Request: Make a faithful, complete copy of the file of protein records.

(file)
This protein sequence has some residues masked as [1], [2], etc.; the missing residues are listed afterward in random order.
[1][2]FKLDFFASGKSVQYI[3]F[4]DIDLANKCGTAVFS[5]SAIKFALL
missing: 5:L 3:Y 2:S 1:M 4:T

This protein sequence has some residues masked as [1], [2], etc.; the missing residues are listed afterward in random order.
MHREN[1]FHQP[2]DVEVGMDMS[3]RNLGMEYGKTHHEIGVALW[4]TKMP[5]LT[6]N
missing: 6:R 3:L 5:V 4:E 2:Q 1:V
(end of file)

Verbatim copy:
This protein sequence has some residues masked as [1], [2], etc.; the missing residues are listed afterward in random order.
[1][2]FKLDFFASGKSVQYI[3]F[4]DIDLANKCGTAVFS[5]SAIKFALL
missing: 5:L 3:Y 2:S 1:M 4:T

This protein sequence has some residues masked as [1], [2], etc.; the missing residues are listed afterward in random order.
MHREN[1]FHQP[2]DVEVGMDMS[3]RNLGMEYGKTHHEIGVALW[4]TKMP[5]LT[6]N
missing: 6:R 3:L 5:V 4:E 2:Q 1:V